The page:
The Chinese company is expanding elsewhere, acquiring cinema chains in Australia and Europe in steps toward its goal of controlling 20 percent of the global film market by 2020. It is also heavily investing in China’s domestic industry, including a 400-acre film studio slated to open in 2017 that will have 30 soundstages, an underwater stage, and a permanent set of a New York City street.
In announcing the Sony Pictures deal, the Chinese company vowed to increase China’s influence. In a statement, Dalian Wanda said it would “strive to highlight the China element in the films in which it invests.” “The alliance will help strengthen Wanda’s power to influence the global film industry, and set a good precedent for Chinese film producers in their international investment,” the company said.
The owner and founder of Dalian Wanda, Wang Jianlin, has been plain about his desire to expand China’s global media influence. Wang, who is China’s richest man, said in a Chinese television interview in August that he would like to “change the world where rules are set by foreigners.”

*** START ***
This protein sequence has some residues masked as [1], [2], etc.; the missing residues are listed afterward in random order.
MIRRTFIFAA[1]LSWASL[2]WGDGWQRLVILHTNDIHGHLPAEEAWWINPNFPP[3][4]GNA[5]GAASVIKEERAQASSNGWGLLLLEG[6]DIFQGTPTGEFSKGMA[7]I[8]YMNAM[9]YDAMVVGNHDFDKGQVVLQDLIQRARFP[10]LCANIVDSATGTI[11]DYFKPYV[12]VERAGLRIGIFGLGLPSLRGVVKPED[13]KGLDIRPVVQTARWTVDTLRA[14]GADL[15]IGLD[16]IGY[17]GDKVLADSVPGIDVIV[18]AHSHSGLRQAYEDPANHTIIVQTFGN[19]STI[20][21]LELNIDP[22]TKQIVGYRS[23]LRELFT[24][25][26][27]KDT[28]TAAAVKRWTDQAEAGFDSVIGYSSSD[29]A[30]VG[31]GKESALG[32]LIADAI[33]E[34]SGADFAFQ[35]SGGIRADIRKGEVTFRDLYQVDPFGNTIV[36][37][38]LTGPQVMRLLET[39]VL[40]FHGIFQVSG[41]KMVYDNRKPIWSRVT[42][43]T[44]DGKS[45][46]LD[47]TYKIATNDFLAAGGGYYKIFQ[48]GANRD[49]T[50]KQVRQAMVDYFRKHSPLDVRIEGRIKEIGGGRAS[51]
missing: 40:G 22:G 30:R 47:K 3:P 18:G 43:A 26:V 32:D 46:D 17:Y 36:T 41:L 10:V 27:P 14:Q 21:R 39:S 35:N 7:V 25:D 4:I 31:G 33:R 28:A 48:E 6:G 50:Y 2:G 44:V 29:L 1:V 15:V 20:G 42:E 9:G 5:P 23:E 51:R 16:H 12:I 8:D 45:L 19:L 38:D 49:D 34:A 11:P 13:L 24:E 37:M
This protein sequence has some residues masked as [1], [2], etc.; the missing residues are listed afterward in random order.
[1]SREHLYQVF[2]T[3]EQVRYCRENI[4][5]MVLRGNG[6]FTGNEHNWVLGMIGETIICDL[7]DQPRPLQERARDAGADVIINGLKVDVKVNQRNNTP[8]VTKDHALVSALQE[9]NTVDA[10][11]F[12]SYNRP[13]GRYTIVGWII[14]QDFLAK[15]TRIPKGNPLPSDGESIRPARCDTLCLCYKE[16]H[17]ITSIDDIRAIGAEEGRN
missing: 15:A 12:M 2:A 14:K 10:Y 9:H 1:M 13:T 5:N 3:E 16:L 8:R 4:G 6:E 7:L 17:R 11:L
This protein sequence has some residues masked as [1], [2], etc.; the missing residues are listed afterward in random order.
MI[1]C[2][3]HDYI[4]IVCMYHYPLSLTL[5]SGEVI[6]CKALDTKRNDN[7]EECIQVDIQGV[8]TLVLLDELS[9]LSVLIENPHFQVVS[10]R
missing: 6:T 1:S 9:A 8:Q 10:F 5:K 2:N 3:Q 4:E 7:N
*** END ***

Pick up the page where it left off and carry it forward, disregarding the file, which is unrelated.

As the owner of a nascent theme park chain, Wang also sparred with Disney, which opened its first park in mainland China in June. “They shouldn’t have entered China. We have a [saying]: one tiger is no match for a pack of wolves. Shanghai has one Disney, while Wanda, across the nation, will open 15 to 20,” Wang said, according to Fortune. “Disneyland is fully built on American culture. We place importance on local culture.”
Wang’s statements about expanding soft power are likely an appeal to the Chinese government, which has crafted an explicit policy to export Chinese cultural content and increase the country’s soft power. On Jan, 1, 2014, China’s president, Xi Jinping, published an article in the state newspaper People’s Daily saying the country needed to promote its soft power and build its image abroad.